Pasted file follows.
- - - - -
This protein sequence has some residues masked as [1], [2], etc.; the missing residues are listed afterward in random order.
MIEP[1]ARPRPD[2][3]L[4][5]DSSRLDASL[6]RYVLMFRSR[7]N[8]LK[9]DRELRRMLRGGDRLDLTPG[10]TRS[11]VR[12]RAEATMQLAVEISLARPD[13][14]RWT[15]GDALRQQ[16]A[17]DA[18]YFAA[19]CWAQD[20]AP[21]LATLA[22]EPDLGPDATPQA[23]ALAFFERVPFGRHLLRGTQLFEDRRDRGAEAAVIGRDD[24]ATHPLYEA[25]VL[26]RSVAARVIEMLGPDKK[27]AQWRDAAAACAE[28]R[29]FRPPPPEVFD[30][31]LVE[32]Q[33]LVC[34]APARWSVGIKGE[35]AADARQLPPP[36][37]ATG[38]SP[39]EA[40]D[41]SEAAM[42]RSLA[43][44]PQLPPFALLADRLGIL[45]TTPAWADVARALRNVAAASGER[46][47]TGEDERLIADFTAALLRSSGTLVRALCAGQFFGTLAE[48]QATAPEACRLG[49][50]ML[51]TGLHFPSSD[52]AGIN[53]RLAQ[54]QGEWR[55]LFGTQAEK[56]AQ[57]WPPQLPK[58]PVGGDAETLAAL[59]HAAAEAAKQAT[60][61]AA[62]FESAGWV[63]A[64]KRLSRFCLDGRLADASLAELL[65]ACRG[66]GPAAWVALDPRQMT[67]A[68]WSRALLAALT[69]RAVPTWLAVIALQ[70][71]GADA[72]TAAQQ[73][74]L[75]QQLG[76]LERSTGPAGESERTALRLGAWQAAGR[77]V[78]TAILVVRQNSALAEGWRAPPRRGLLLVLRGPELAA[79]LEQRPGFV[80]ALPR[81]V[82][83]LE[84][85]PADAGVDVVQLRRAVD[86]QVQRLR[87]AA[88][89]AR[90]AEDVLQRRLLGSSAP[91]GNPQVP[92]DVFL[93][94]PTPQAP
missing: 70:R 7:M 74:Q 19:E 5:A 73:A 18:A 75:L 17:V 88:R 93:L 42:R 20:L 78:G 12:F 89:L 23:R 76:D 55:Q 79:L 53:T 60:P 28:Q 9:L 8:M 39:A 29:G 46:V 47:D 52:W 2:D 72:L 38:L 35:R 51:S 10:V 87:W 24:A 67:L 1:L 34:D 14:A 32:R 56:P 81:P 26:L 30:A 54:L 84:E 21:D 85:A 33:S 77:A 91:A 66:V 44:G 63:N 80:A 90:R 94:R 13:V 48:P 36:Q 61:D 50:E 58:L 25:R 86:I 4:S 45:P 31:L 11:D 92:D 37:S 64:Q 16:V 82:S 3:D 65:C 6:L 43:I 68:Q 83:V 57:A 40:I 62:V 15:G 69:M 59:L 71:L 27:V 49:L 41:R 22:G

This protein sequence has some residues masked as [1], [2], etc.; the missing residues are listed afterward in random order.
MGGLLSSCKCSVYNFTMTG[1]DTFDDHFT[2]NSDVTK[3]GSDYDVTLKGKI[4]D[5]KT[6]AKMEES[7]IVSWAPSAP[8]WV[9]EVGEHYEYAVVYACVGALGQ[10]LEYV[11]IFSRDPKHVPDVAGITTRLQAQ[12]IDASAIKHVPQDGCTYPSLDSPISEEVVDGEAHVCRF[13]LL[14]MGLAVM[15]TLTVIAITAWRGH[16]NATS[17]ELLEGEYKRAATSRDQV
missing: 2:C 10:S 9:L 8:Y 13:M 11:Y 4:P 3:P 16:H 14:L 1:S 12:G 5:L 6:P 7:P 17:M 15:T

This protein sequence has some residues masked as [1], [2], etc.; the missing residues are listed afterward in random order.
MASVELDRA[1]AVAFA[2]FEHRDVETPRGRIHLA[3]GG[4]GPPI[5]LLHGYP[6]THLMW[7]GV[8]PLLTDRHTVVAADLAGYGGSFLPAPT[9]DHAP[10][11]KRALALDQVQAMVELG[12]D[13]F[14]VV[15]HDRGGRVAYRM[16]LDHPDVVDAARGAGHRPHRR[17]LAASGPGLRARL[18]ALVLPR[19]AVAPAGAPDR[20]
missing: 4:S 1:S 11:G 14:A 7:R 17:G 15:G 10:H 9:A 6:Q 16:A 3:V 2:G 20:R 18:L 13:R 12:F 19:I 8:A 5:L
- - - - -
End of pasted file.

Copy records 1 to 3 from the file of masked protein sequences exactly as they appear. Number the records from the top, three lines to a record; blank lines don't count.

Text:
This protein sequence has some residues masked as [1], [2], etc.; the missing residues are listed afterward in random order.
MIEP[1]ARPRPD[2][3]L[4][5]DSSRLDASL[6]RYVLMFRSR[7]N[8]LK[9]DRELRRMLRGGDRLDLTPG[10]TRS[11]VR[12]RAEATMQLAVEISLARPD[13][14]RWT[15]GDALRQQ[16]A[17]DA[18]YFAA[19]CWAQD[20]AP[21]LATLA[22]EPDLGPDATPQA[23]ALAFFERVPFGRHLLRGTQLFEDRRDRGAEAAVIGRDD[24]ATHPLYEA[25]VL[26]RSVAARVIEMLGPDKK[27]AQWRDAAAACAE[28]R[29]FRPPPPEVFD[30][31]LVE[32]Q[33]LVC[34]APARWSVGIKGE[35]AADARQLPPP[36][37]ATG[38]SP[39]EA[40]D[41]SEAAM[42]RSLA[43][44]PQLPPFALLADRLGIL[45]TTPAWADVARALRNVAAASGER[46][47]TGEDERLIADFTAALLRSSGTLVRALCAGQFFGTLAE[48]QATAPEACRLG[49][50]ML[51]TGLHFPSSD[52]AGIN[53]RLAQ[54]QGEWR[55]LFGTQAEK[56]AQ[57]WPPQLPK[58]PVGGDAETLAAL[59]HAAAEAAKQAT[60][61]AA[62]FESAGWV[63]A[64]KRLSRFCLDGRLADASLAELL[65]ACRG[66]GPAAWVALDPRQMT[67]A[68]WSRALLAALT[69]RAVPTWLAVIALQ[70][71]GADA[72]TAAQQ[73][74]L[75]QQLG[76]LERSTGPAGESERTALRLGAWQAAGR[77]V[78]TAILVVRQNSALAEGWRAPPRRGLLLVLRGPELAA[79]LEQRPGFV[80]ALPR[81]V[82][83]LE[84][85]PADAGVDVVQLRRAVD[86]QVQRLR[87]AA[88][89]AR[90]AEDVLQRRLLGSSAP[91]GNPQVP[92]DVFL[93][94]PTPQAP
missing: 70:R 7:M 74:Q 19:E 5:A 73:A 18:A 75:L 17:V 88:R 93:L 42:R 20:L 78:G 12:F 89:L 23:R 76:D 55:Q 79:L 53:T 60:P 28:Q 9:L 8:M 39:A 29:G 46:V 47:D 52:W 2:D 72:L 38:L 35:R 51:S 10:V 87:W 24:A 67:L 1:L 34:D 14:A 32:R 56:P 81:P 26:L 30:A 54:L 84:E 21:D 85:A 33:S 77:A 91:A 66:V 44:G 63:N 80:A 90:R 94:R 13:V 48:P 36:Q 61:D 50:E 58:L 25:R 86:I 4:S 45:P 31:L 11:D 92:D 37:S 64:Q 16:V 82:S 3:D 65:C 6:L 43:I 68:Q 83:V 57:A 40:I 62:V 15:G 69:M 59:L 71:L 27:V 49:L 41:R 22:G

This protein sequence has some residues masked as [1], [2], etc.; the missing residues are listed afterward in random order.
MGGLLSSCKCSVYNFTMTG[1]DTFDDHFT[2]NSDVTK[3]GSDYDVTLKGKI[4]D[5]KT[6]AKMEES[7]IVSWAPSAP[8]WV[9]EVGEHYEYAVVYACVGALGQ[10]LEYV[11]IFSRDPKHVPDVAGITTRLQAQ[12]IDASAIKHVPQDGCTYPSLDSPISEEVVDGEAHVCRF[13]LL[14]MGLAVM[15]TLTVIAITAWRGH[16]NATS[17]ELLEGEYKRAATSRDQV
missing: 2:C 10:S 9:L 8:Y 13:M 11:Y 4:P 3:P 16:H 14:L 1:S 12:G 5:L 6:P 7:P 17:M 15:T

This protein sequence has some residues masked as [1], [2], etc.; the missing residues are listed afterward in random order.
MASVELDRA[1]AVAFA[2]FEHRDVETPRGRIHLA[3]GG[4]GPPI[5]LLHGYP[6]THLMW[7]GV[8]PLLTDRHTVVAADLAGYGGSFLPAPT[9]DHAP[10][11]KRALALDQVQAMVELG[12]D[13]F[14]VV[15]HDRGGRVAYRM[16]LDHPDVVDAARGAGHRPHRR[17]LAASGPGLRARL[18]ALVLPR[19]AVAPAGAPDR[20]
missing: 4:S 1:S 11:G 14:A 7:R 17:G 15:G 10:H 9:A 6:Q 16:A 3:V 2:G 20:R 18:L 13:R 12:F 19:I 8:A 5:L